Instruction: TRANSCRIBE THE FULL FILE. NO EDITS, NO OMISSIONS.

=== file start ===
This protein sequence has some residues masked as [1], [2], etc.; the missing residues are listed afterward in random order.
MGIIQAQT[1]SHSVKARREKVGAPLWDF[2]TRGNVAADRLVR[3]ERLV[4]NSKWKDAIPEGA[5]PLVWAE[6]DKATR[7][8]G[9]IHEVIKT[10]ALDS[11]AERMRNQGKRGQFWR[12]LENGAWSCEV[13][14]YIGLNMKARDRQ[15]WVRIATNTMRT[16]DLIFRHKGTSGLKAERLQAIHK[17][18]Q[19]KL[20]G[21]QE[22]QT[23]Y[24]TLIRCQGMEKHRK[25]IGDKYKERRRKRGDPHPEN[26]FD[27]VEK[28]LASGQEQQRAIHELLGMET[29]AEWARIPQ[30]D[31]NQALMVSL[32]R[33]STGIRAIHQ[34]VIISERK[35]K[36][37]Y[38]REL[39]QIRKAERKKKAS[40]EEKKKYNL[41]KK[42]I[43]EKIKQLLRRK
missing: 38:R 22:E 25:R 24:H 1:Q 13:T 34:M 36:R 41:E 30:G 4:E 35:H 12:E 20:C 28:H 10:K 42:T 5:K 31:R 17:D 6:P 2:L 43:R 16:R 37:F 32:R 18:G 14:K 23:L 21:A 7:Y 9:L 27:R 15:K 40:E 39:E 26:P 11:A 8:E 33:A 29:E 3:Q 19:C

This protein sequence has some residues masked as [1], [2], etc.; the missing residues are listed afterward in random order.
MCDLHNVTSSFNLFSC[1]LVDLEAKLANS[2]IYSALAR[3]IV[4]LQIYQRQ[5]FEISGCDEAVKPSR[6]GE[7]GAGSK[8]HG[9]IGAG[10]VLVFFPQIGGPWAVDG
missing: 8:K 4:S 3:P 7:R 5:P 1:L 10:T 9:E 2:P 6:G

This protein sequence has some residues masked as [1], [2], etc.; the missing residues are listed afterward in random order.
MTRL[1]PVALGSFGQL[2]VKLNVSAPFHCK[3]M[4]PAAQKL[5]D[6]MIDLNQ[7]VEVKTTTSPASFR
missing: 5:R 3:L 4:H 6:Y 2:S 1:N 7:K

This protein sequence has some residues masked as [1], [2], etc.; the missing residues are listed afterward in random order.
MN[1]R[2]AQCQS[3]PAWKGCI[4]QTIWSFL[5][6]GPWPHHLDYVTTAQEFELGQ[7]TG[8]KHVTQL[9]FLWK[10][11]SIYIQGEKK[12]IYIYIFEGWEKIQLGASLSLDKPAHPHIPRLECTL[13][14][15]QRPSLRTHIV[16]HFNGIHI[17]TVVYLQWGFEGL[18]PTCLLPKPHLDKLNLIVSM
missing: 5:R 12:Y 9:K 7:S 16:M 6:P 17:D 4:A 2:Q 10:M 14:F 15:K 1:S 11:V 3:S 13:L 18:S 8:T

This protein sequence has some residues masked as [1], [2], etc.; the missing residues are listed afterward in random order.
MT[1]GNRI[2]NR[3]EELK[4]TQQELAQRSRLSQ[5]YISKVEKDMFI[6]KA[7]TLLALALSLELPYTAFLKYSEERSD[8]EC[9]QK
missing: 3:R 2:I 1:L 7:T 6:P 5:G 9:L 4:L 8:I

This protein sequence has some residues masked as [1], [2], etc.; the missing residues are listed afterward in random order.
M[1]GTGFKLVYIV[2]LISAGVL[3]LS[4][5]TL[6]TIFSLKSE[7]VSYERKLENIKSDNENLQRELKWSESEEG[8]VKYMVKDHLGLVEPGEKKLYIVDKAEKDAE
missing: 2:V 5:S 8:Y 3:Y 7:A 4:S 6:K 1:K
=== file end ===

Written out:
This protein sequence has some residues masked as [1], [2], etc.; the missing residues are listed afterward in random order.
MGIIQAQT[1]SHSVKARREKVGAPLWDF[2]TRGNVAADRLVR[3]ERLV[4]NSKWKDAIPEGA[5]PLVWAE[6]DKATR[7][8]G[9]IHEVIKT[10]ALDS[11]AERMRNQGKRGQFWR[12]LENGAWSCEV[13][14]YIGLNMKARDRQ[15]WVRIATNTMRT[16]DLIFRHKGTSGLKAERLQAIHK[17][18]Q[19]KL[20]G[21]QE[22]QT[23]Y[24]TLIRCQGMEKHRK[25]IGDKYKERRRKRGDPHPEN[26]FD[27]VEK[28]LASGQEQQRAIHELLGMET[29]AEWARIPQ[30]D[31]NQALMVSL[32]R[33]STGIRAIHQ[34]VIISERK[35]K[36][37]Y[38]REL[39]QIRKAERKKKAS[40]EEKKKYNL[41]KK[42]I[43]EKIKQLLRRK
missing: 38:R 22:E 25:R 24:H 1:Q 13:T 34:M 36:R 41:E 30:G 4:E 35:H 12:E 20:C 28:H 10:K 42:T 5:K 31:R 17:D 6:P 2:L 43:R 16:R 37:F 32:R 18:G 14:K 23:L 21:A 7:Y 9:L 27:R 15:K 40:E 39:E 26:P 11:A 8:E 33:A 29:E 3:Q 19:C

This protein sequence has some residues masked as [1], [2], etc.; the missing residues are listed afterward in random order.
MCDLHNVTSSFNLFSC[1]LVDLEAKLANS[2]IYSALAR[3]IV[4]LQIYQRQ[5]FEISGCDEAVKPSR[6]GE[7]GAGSK[8]HG[9]IGAG[10]VLVFFPQIGGPWAVDG
missing: 8:K 4:S 3:P 7:R 5:P 1:L 10:T 9:E 2:P 6:G

This protein sequence has some residues masked as [1], [2], etc.; the missing residues are listed afterward in random order.
MTRL[1]PVALGSFGQL[2]VKLNVSAPFHCK[3]M[4]PAAQKL[5]D[6]MIDLNQ[7]VEVKTTTSPASFR
missing: 5:R 3:L 4:H 6:Y 2:S 1:N 7:K

This protein sequence has some residues masked as [1], [2], etc.; the missing residues are listed afterward in random order.
MN[1]R[2]AQCQS[3]PAWKGCI[4]QTIWSFL[5][6]GPWPHHLDYVTTAQEFELGQ[7]TG[8]KHVTQL[9]FLWK[10][11]SIYIQGEKK[12]IYIYIFEGWEKIQLGASLSLDKPAHPHIPRLECTL[13][14][15]QRPSLRTHIV[16]HFNGIHI[17]TVVYLQWGFEGL[18]PTCLLPKPHLDKLNLIVSM
missing: 5:R 12:Y 9:K 7:S 16:M 6:P 17:D 4:A 2:Q 10:M 14:F 15:K 1:S 11:V 3:S 13:L 18:S 8:T

This protein sequence has some residues masked as [1], [2], etc.; the missing residues are listed afterward in random order.
MT[1]GNRI[2]NR[3]EELK[4]TQQELAQRSRLSQ[5]YISKVEKDMFI[6]KA[7]TLLALALSLELPYTAFLKYSEERSD[8]EC[9]QK
missing: 3:R 2:I 1:L 7:T 6:P 5:G 9:L 4:L 8:I

This protein sequence has some residues masked as [1], [2], etc.; the missing residues are listed afterward in random order.
M[1]GTGFKLVYIV[2]LISAGVL[3]LS[4][5]TL[6]TIFSLKSE[7]VSYERKLENIKSDNENLQRELKWSESEEG[8]VKYMVKDHLGLVEPGEKKLYIVDKAEKDAE
missing: 2:V 5:S 8:Y 3:Y 7:A 4:S 6:K 1:K